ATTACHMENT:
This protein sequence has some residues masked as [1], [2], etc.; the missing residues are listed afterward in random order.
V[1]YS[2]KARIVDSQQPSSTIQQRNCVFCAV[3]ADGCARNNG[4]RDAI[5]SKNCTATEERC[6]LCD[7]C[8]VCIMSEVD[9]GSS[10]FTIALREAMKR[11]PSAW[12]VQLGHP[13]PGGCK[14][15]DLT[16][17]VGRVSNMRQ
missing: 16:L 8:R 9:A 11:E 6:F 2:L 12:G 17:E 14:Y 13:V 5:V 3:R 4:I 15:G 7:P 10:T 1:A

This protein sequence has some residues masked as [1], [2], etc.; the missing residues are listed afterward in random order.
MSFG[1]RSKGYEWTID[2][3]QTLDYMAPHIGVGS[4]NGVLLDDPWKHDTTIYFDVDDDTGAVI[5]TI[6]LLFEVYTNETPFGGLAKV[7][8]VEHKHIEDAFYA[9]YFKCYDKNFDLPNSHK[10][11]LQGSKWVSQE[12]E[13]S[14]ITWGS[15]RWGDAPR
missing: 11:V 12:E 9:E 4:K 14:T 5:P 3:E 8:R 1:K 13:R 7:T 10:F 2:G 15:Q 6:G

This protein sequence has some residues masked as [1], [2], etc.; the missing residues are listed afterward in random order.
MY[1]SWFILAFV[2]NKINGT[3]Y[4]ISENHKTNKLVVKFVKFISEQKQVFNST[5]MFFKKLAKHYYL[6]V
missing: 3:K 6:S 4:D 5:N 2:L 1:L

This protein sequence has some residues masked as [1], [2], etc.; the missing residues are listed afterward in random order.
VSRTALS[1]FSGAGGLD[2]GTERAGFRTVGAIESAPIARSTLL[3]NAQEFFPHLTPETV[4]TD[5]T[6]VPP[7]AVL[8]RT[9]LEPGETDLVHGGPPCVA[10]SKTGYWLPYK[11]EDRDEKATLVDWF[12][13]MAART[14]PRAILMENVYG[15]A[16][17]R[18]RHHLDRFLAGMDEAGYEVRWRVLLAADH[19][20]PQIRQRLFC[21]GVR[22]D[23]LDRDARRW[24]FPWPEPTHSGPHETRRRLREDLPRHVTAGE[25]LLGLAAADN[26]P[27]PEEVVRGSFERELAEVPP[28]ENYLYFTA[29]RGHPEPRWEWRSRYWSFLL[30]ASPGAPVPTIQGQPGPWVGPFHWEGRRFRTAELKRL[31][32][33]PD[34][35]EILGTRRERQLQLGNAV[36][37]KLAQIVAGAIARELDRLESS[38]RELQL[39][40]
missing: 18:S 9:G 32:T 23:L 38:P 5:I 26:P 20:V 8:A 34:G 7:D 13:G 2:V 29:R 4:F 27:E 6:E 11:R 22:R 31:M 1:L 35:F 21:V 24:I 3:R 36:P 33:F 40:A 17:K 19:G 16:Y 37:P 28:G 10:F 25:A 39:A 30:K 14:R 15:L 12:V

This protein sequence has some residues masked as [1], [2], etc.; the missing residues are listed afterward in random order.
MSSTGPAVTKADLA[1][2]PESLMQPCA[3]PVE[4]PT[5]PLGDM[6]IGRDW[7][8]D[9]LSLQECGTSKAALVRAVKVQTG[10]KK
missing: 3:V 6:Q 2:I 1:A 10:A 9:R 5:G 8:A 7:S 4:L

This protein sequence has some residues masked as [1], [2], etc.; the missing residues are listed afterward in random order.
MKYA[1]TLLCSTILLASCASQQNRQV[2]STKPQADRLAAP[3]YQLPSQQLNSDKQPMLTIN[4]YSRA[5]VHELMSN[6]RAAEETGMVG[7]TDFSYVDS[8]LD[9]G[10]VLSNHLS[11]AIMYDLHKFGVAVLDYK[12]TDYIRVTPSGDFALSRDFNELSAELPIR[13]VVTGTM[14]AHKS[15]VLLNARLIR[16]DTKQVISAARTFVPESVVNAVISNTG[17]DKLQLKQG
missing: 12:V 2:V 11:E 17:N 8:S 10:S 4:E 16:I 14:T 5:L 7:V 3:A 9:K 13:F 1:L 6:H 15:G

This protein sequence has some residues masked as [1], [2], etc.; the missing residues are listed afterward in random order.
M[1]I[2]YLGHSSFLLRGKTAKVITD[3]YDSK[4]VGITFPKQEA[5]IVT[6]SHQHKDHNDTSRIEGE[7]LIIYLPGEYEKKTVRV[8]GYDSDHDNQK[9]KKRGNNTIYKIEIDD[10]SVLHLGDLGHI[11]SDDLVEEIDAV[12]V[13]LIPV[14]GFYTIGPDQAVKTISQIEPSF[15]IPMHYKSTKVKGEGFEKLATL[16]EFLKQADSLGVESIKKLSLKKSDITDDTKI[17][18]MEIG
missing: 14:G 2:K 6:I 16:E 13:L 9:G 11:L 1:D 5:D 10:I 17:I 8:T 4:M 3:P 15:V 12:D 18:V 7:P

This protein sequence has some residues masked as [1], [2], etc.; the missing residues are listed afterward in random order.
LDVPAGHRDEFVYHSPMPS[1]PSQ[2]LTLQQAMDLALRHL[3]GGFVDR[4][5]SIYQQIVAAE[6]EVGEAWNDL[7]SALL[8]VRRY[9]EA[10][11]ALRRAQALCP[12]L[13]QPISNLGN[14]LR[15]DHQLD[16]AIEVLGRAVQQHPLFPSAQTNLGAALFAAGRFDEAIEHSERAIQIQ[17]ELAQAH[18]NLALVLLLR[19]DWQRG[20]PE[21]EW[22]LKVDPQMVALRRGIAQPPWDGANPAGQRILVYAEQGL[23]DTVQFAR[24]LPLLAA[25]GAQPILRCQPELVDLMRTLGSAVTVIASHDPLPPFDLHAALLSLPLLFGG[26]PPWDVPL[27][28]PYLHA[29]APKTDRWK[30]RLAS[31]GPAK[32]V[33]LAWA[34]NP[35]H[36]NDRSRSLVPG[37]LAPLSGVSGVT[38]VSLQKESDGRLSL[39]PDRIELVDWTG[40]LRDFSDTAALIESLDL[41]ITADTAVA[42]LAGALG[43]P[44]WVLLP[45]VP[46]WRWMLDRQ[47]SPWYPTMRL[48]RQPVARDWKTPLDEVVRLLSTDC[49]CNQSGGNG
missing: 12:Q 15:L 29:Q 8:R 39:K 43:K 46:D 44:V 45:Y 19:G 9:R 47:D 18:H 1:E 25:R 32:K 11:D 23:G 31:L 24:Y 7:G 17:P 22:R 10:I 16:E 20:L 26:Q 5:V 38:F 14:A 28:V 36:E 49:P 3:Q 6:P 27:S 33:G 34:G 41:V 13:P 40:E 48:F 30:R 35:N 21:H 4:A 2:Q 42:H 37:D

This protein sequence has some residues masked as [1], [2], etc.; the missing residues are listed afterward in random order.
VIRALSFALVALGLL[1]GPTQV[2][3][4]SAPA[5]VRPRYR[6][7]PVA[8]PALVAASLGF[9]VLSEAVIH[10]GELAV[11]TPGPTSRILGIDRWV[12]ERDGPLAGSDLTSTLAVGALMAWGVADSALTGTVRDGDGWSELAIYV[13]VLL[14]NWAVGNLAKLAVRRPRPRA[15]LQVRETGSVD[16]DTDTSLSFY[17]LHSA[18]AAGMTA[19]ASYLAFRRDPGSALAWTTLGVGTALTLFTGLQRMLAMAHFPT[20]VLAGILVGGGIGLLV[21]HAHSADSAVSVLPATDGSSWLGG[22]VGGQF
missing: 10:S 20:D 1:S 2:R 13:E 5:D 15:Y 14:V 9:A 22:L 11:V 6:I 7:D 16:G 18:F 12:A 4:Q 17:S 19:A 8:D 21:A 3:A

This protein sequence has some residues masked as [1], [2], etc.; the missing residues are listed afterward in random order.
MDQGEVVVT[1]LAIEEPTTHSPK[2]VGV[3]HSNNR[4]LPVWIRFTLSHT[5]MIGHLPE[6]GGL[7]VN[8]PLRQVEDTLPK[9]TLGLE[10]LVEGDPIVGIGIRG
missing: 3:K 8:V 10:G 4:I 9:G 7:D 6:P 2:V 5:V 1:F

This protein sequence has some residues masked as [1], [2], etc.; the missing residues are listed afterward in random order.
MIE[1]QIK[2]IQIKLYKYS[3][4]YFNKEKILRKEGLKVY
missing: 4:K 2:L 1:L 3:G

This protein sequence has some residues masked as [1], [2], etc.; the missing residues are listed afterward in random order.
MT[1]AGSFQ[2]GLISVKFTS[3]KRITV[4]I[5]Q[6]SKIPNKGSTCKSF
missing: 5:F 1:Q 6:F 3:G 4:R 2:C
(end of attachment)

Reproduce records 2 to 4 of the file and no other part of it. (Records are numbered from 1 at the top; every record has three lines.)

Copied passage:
This protein sequence has some residues masked as [1], [2], etc.; the missing residues are listed afterward in random order.
MSFG[1]RSKGYEWTID[2][3]QTLDYMAPHIGVGS[4]NGVLLDDPWKHDTTIYFDVDDDTGAVI[5]TI[6]LLFEVYTNETPFGGLAKV[7][8]VEHKHIEDAFYA[9]YFKCYDKNFDLPNSHK[10][11]LQGSKWVSQE[12]E[13]S[14]ITWGS[15]RWGDAPR
missing: 11:V 12:E 9:E 4:K 14:T 5:P 3:E 8:R 1:K 13:R 7:T 10:F 2:G 15:Q 6:G

This protein sequence has some residues masked as [1], [2], etc.; the missing residues are listed afterward in random order.
MY[1]SWFILAFV[2]NKINGT[3]Y[4]ISENHKTNKLVVKFVKFISEQKQVFNST[5]MFFKKLAKHYYL[6]V
missing: 3:K 6:S 4:D 5:N 2:L 1:L

This protein sequence has some residues masked as [1], [2], etc.; the missing residues are listed afterward in random order.
VSRTALS[1]FSGAGGLD[2]GTERAGFRTVGAIESAPIARSTLL[3]NAQEFFPHLTPETV[4]TD[5]T[6]VPP[7]AVL[8]RT[9]LEPGETDLVHGGPPCVA[10]SKTGYWLPYK[11]EDRDEKATLVDWF[12][13]MAART[14]PRAILMENVYG[15]A[16][17]R[18]RHHLDRFLAGMDEAGYEVRWRVLLAADH[19][20]PQIRQRLFC[21]GVR[22]D[23]LDRDARRW[24]FPWPEPTHSGPHETRRRLREDLPRHVTAGE[25]LLGLAAADN[26]P[27]PEEVVRGSFERELAEVPP[28]ENYLYFTA[29]RGHPEPRWEWRSRYWSFLL[30]ASPGAPVPTIQGQPGPWVGPFHWEGRRFRTAELKRL[31][32][33]PD[34][35]EILGTRRERQLQLGNAV[36][37]KLAQIVAGAIARELDRLESS[38]RELQL[39][40]
missing: 18:S 9:G 32:T 23:L 38:P 5:I 26:P 20:V 8:A 34:G 7:D 13:G 2:V 29:R 4:F 27:E 6:E 11:R 22:R 31:M 1:L 35:F 21:V 24:I 3:R 36:P 33:F 40:A 17:K 19:G 16:Y 37:P 28:G 10:F 25:A 39:A 30:K 14:R 15:L 12:V